The hogar’s future was put in jeopardy in late 2007 when outgoing President Óscar Berger bowed to UNICEF pressure to renationalize the orphan business and make private adoptions illegal.

UFM Chair Carroll Rodríguez explained what this means in practice: “It is not illegal to adopt in Guatemala; now, however, you have to go through the State-run Consejo Nacional de Adopciones. It is also not illegal to run an hogar, but it is illegal to charge or receive any money for providing the services of caring for adoptable babies and other children. So many of the law-abiding hogares had to shut down, and that is why Mother Inés now only accepts children whose parents are known.”

As a result Madre’s numbers have fallen from a high of around 160 children down to a mere 60. As she herself now puts it, “I am running a boarding school for the poor.”The State alone cares for parentless kids. Any baby left at the gates of Hogar Rafael Ayau has to be turned in to the State first thing the next day.

Up until prohibition, Guatemala, China, and Russia were the last three remaining countries with a well-developed legal market in international adoptions. All other nations that had once allowed children to be sent to new families abroad had already succumbed to UNICEF pressure to put an end to the practice.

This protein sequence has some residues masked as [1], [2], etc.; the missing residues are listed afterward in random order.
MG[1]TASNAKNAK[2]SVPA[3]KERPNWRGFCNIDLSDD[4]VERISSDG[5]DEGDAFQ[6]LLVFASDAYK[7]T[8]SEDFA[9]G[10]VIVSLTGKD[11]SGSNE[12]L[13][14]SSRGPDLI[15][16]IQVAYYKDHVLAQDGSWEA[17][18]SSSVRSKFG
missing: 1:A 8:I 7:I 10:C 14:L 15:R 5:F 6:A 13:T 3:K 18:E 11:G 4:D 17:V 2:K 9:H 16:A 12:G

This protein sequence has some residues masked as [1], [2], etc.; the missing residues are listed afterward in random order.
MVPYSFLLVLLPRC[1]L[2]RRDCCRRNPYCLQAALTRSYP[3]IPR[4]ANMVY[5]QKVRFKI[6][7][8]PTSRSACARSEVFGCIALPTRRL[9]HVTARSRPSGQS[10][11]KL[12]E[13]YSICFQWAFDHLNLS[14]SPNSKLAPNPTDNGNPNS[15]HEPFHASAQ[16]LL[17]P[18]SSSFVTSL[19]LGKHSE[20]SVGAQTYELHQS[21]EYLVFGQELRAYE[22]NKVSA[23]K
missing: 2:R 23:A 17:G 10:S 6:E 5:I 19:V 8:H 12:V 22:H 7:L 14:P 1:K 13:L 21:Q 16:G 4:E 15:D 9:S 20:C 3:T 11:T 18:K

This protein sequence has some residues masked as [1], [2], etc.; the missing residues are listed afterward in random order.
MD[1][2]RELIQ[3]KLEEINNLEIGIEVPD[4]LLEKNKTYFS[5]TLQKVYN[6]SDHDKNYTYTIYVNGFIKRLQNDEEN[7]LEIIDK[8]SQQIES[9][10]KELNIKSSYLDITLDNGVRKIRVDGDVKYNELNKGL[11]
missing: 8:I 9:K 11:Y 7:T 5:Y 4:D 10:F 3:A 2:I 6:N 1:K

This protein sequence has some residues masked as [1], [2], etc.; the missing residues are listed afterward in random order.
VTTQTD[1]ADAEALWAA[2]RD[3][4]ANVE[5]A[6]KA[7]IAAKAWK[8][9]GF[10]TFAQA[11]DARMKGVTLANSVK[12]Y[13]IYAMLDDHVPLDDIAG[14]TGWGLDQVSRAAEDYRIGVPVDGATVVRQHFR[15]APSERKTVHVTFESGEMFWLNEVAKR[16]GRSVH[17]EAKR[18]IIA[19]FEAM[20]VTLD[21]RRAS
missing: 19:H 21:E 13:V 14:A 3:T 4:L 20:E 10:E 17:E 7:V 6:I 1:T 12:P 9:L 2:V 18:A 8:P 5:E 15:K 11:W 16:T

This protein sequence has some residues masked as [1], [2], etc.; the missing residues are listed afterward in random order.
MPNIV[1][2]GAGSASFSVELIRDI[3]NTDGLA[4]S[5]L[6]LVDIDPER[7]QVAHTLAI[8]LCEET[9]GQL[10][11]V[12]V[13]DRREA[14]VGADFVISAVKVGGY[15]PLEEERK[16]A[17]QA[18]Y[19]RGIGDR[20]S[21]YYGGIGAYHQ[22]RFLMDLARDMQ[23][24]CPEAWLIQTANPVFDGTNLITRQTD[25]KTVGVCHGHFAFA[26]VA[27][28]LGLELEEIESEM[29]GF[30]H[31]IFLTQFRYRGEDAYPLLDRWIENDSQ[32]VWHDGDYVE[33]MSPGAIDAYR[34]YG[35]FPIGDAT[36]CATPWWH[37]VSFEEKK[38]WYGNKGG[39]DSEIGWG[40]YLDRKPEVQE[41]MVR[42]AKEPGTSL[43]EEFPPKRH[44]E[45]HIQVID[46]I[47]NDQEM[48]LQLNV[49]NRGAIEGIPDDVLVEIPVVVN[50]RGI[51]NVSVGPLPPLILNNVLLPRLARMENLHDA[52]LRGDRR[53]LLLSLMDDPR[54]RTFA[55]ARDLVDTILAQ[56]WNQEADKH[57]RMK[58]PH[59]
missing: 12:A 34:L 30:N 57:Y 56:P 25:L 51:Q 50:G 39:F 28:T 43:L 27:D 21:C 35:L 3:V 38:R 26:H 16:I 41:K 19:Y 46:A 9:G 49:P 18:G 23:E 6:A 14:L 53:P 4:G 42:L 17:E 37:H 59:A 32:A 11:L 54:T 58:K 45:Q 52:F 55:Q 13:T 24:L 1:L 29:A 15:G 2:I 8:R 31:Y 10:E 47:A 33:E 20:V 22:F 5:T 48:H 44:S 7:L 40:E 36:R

But UNICEF had in effect restricted supply without doing anything about demand. Its campaign caused a worldwide shortage of babies for inter-country adoption and made it an expensive business in Guatemala, where at least 3,000 infants a year were adopted. On average, fees and expenses alone came to $25,000.

I had seen Guatemala’s booming adoption scene firsthand on earlier visits. I had been struck by the large numbers of American women and couples at western hotels with Guatemalan toddlers and a local nanny. The adoption paperwork took a year—evidence, Rodríguez pointed out, “that the process was both regulated and exhaustive.” In the meantime a local nanny looked after the baby and the prospective parents had to make regular weeklong visits to prove their seriousness and bond with the child.

Black Markets, Abandoned Children

There was a darker side too, with unscrupulous baby traffickers profiting from the dearth of infants. But the result of outright prohibition was predictable and downright disastrous. The cost of adopting soared to a black-market price of $60,000, according to Guatemala’s leading family law attorney Dina Castro, and Madre told me of baby kidnappings, of pregnant women being held hostage until they gave birth, and of a cross-border baby trade with El Salvador, in which newborn babies were brought in and passed off as Guatemalan.